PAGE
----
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What to Expect from DBS

Understanding Device Programming and Adjustments 

Once a patient has fully healed from DBS surgery, usually after about four weeks, the device that delivers electrical stimulation to the brain can be turned on. The patient and their healthcare team work together over time to adjust the device settings to fit the patient’s specific needs.

The process for programming a DBS device to find the right settings for a patient typically takes a few months to get right, and in rare cases, it may take much longer. So that a patient can adjust to different levels of electrical stimulation, the device settings can only be turned up gradually. The programming process requires a commitment from families to attend monthly in-person visits.

Patient and Caregiver Perspective

Some caregivers are surprised by the programming stage of the process. Because they had been hyper-focused on the surgery, they anticipated a “quick fix” once the surgery was over.

Programming can be a trial-and-error process. It can be hard and frustrating for families because the patient’s improvement doesn't always look gradual, and programming sessions can result in side effects. For example, a patient may be able to write one day, but unable to control their hand the next day. Some caregivers describe the process feeling like “two steps forward and one step back.”

Learning about device settings and how they function, as well as how to track programming improvements or setbacks, can help you, your child, and your family prepare for life after surgery.


What You Need to Know About Batteries 

Battery Placement 

With DBS, the battery or batteries used are implanted in the chest or abdomen. The battery powers the electrodes that deliver the electrical stimulation to regions of the brain. In some cases, implantation of the electrodes and the battery are done during the same surgery. In other cases, they are implanted in separate surgeries.

Battery Types

Permanent or rechargeable batteries can be used with a DBS device. Patients and caregivers may have preferences for the type of battery that's used, and clinicians can help evaluate which patients are good candidates for which battery type.


Permanent Batteries

Permanent batteries typically last between 3-7 years, depending on the severity of a patient’s movements. Battery replacement surgery is common after approximately four years, and some patients have battery replacement surgery on an outpatient basis. Following battery replacement surgery, patients may be limited to certain kinds of activities to prevent infection or device failure.

Patient and Caregiver Perspective

Some caregivers note that, due to the nature of the device and the settings for their child, permanent batteries can run out quickly. 

Rechargeable Batteries

Rechargeable batteries last between 7-15 years, depending on the available technology. Batteries typically need to be charged every two to three days for approximately two to three hours. Patients are required to stay still during the charging process, usually by sitting or lying down.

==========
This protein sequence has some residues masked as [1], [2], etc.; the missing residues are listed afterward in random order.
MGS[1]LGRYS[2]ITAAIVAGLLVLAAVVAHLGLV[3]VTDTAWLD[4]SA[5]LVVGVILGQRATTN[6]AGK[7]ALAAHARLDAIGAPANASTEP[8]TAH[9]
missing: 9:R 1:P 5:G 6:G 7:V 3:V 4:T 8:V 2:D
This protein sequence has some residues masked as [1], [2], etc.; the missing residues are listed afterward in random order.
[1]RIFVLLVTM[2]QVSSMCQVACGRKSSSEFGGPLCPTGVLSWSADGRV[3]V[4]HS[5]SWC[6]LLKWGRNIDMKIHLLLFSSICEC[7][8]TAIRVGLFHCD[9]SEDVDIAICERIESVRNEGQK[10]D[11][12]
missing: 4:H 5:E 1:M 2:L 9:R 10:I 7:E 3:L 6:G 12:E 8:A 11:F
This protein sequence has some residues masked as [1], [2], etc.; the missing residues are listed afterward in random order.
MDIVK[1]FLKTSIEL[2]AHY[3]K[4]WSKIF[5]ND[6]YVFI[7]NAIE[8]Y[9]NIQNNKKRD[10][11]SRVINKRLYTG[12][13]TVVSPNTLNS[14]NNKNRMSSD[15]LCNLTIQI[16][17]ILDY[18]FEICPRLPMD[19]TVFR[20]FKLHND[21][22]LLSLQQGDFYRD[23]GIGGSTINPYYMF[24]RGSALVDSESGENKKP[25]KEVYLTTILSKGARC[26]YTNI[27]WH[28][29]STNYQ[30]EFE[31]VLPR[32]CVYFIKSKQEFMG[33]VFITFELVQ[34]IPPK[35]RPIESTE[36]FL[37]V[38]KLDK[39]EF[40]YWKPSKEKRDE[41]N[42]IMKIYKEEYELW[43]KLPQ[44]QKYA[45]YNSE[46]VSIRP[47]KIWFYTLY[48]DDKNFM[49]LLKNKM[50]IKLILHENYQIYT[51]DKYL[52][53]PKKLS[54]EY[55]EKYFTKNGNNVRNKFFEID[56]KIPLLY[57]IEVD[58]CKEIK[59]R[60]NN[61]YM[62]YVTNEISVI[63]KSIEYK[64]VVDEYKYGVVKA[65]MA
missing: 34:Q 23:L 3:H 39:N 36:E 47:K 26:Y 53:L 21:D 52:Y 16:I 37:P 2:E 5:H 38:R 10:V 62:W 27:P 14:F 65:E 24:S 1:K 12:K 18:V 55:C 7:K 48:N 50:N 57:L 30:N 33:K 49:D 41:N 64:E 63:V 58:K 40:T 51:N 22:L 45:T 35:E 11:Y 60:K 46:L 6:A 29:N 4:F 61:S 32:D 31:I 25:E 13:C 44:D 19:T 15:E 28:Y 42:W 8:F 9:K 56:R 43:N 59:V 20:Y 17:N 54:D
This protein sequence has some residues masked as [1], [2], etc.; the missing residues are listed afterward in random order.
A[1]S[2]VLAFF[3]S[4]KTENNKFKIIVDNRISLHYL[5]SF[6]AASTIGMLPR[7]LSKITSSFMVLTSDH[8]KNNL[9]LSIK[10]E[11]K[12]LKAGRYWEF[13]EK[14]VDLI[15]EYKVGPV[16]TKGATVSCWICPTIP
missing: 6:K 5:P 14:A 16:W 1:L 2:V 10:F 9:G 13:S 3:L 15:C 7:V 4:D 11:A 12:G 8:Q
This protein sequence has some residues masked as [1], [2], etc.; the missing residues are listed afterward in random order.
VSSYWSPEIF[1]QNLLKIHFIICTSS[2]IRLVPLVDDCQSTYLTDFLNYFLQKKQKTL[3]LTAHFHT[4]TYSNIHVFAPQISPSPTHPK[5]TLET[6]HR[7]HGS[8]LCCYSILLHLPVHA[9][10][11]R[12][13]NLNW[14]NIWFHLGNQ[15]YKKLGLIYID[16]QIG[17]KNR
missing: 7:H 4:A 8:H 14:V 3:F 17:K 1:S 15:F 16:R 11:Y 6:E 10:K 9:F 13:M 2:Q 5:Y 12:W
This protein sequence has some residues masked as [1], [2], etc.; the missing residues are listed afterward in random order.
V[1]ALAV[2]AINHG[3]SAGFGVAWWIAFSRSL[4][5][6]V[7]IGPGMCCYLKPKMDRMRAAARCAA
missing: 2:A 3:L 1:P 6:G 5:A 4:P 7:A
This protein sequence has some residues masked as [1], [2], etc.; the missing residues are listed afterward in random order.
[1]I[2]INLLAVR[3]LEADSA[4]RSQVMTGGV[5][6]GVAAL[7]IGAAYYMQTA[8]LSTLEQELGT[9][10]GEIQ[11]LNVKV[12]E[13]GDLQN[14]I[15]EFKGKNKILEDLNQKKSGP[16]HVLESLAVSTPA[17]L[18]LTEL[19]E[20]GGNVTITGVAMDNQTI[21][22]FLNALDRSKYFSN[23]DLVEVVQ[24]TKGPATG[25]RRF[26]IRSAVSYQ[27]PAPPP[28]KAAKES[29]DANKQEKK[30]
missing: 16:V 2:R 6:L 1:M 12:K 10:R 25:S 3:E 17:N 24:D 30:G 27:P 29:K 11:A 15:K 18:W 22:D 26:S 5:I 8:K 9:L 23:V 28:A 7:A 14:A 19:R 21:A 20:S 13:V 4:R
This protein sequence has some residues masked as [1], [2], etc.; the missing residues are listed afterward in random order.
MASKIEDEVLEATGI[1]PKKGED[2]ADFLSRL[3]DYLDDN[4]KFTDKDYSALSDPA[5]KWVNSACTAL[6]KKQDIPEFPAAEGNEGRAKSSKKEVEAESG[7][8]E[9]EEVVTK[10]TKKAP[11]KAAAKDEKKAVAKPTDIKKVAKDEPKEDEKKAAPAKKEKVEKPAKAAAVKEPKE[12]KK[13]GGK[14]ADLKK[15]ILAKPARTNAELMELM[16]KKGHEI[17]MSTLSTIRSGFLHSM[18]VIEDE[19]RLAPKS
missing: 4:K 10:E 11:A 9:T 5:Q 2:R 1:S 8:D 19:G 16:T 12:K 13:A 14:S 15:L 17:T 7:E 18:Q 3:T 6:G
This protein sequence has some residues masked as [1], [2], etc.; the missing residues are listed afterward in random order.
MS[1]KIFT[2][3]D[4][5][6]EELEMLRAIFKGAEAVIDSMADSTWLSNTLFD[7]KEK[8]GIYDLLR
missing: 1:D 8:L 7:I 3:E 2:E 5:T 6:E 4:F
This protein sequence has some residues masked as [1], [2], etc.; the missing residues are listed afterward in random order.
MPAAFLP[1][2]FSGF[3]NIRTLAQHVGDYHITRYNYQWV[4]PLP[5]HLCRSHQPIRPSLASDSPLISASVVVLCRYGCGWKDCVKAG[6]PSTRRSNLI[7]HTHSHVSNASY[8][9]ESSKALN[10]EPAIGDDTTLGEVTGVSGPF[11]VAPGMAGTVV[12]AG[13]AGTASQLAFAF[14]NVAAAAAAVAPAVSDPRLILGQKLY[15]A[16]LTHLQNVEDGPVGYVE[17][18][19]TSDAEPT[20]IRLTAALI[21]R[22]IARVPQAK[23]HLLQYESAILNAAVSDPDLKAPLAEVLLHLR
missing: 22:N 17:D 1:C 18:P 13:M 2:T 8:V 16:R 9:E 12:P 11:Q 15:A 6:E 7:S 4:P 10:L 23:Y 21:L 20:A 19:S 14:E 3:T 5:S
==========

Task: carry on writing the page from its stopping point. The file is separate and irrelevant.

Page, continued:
A three-year follow-up study found that 38% of patients required rechargeable battery replacement. Additionally, 23% experienced frequent problems maintaining connection during recharging. However, the majority of respondents, 83%, considered recharging to be either a very small or nonexistent concern.  

Patient and Caregiver Perspective

Some caregivers of younger patients feel their child won't be responsible enough to take care of rechargeable batteries. Even while permanent batteries will require replacement later, they prefer them, knowing their child won't have to remember to charge their batteries on a regular basis.

Caregivers have expressed concern that if rechargeable batteries lose their charge entirely, their child will have to undergo an additional replacement surgery. In places where power outages happen frequently, caregivers worry their child will face a medical emergency if the device shuts off completely.


Impact on Patient Quality of Life 

Outcomes for every patient are different, however, improving quality of life is a central goal for pursuing DBS. Caregivers and clinicians pursue DBS in the hope of alleviating patient pain and suffering and providing greater independence, leading to improved quality of life for a patient. Long-term well-being requires balancing a patient's current and potential future care needs, as well as potential DBS outcomes. 

Patient and Caregiver Perspective

Many caregivers express they want their child to have a "normal" childhood. In considering long-term impacts, they want to ensure that DBS won't limit their child's ability to learn, travel, and play sports.


Overall, clinicians expect DBS patients will experience a broadening of their horizons. They note that most patients are able to engage with sports, but caution that they may be limited when it comes to playing contact sports, such as karate and wrestling, which could pose risks to DBS hardware. Some patients report being able to pick up new sports, such as basketball and volleyball, due to their dystonia symptom control. When it comes to travel, it's easy and safe to travel with a DBS device, but it may take careful planning. Metal detectors shouldn’t affect or interfere with the device but it may cause the detector to beep so carrying an implant card will help patients bypass this. Many patients express that DBS does improve quality of life and their symptoms, providing them with opportunities they previously would not have had.

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